PLANO, Texas--(BUSINESS WIRE)--Hillcrest Asset Management is pleased to announce that Kent Daniel from Columbia Business School and NBER, David Hirshleifer from UC Irvine and NBER and Lin Sun from Florida State University have won the 2017 Hillcrest Behavioral Finance Award for their paper “Short and Long Horizon Behavioral Factors.”
This paper supplements the market factor of the CAPM with two behavioral factors intended to capture commonality in mispricing associated with psychological biases overconfidence and limited attention. The first factor is motivated by the idea that investor overconfidence induces commonality in mispricing. This paper creates a modified financing factor (FIN) using two prominent financing-related firm characteristics, net share issuance and composite issuance. Motivated by the theory that limited investor attention induces stock market underreaction to public information, this paper considers a post-earnings announcement drift factor (PEAD) constructed based upon earnings surprises. The authors find that FIN especially reflects the returns associated with long-term (>1 year) mispricing and that PEAD especially captures the returns associated with shorter-term (<1 year) mispricing. This paper then compares the model performance with standard factor models and recently prominent models, such as the profitability-based model of Novy-Marx (2013), the five-factor model of Fama and French (2015), the q-factor model of Hou, Xue, and Zhang (2015), and the four-factor mispricing model of Stambaugh and Yuan (2016). The composite model outperforms all other models in explaining 34 robust anomalies, based on the list of anomalies considered in Hou, Xue, and Zhang (2015).
“Daniel, Hirshleifer and Sun have successfully supplanted the market factor of the CAPM with two behavioral factors intended to capture mispricing associated with the behavioral biases overconfidence and limited attention. The motivation behind the two factors are quite convincing: overconfidence and inattention both induce commonality in mispricing, and the prices of firms which are exposed to behavioral factors move with shocks to common mispricing, resulting in correction of this mispricing,” commented Brian Bruce, CEO of Hillcrest Asset Management and Editor of The Journal of Behavioral Finance.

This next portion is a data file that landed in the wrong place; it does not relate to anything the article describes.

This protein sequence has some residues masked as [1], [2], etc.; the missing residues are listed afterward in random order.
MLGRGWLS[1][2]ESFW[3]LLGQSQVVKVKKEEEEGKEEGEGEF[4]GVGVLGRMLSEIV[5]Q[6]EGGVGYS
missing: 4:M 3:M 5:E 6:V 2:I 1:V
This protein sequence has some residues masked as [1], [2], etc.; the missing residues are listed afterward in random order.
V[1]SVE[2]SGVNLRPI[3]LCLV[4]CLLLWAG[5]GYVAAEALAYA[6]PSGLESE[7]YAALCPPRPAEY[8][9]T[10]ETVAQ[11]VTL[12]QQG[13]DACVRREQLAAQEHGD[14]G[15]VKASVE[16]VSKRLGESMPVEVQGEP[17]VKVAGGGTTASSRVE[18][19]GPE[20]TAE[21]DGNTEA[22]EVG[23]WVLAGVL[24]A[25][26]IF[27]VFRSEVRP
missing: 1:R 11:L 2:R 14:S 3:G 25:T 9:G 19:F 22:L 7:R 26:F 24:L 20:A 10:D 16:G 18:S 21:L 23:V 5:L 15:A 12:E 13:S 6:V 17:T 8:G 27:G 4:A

This 2017 Hillcrest Behavioral Finance Award contest received 56 submissions representing 103 authors, 75 academic institutions and 22 countries. As a result of the strong field of submissions received for this year’s contest, 4 finalists were identified.
The three finalist papers awarded an Honorable Mention are:
- “The Dividend Disconnect” by Samuel Hartzmark of University of Chicago and David Solomon of Boston College.
- “News and Narrative in Financial Systems: Exploiting Big Data for Systemic Risk Assessment” by Rickard Nyman and David Tuckett of University College London, and Sujit Kapadia of Bank of England.
- “Evidence that Analyst Forecasts do not Reflect their Expectations” by Haim Mozes of Fordham University.
The Hillcrest Behavioral Finance Award seeks to annually recognize excellence in research through the selection of a current non-published paper from academics on the subject of behavioral finance.
The previous winners of the Hillcrest Behavioral Finance Award are:
2014: “The Use of Word Lists in Textual Analysis,” by Tim Loughran and Bill McDonald from the Mendoza College of Business at the University of Notre Dame
2015: “Being Surprised by the Unsurprising: Earnings Seasonality and Stock Returns,” by Tom Chang and David Solomon from University of Southern California, Samuel Hartzmark from University of Chicago, and Eugene Soltes from Harvard Business School
2016: “Lazy Prices,” by Lauren Cohen and Christopher Malloy from Harvard Business School and Quoc Nguyen from University of Illinois at Chicago
Hillcrest Asset Management is an institutional investment management firm and a recognized leader in the field of Behavioral Finance investing. Our investment philosophy and process are guided by a fundamental belief that stocks deviate from their fair value due to investor behavioral biases. Hillcrest’s experienced investment team believes that stocks follow the behavioral cycle of stock movements. We combine model-driven behavioral analysis with traditional fundamental research to build on the strengths of both approaches.
Hillcrest was founded in October 2007 and has offices in Dallas and Boston.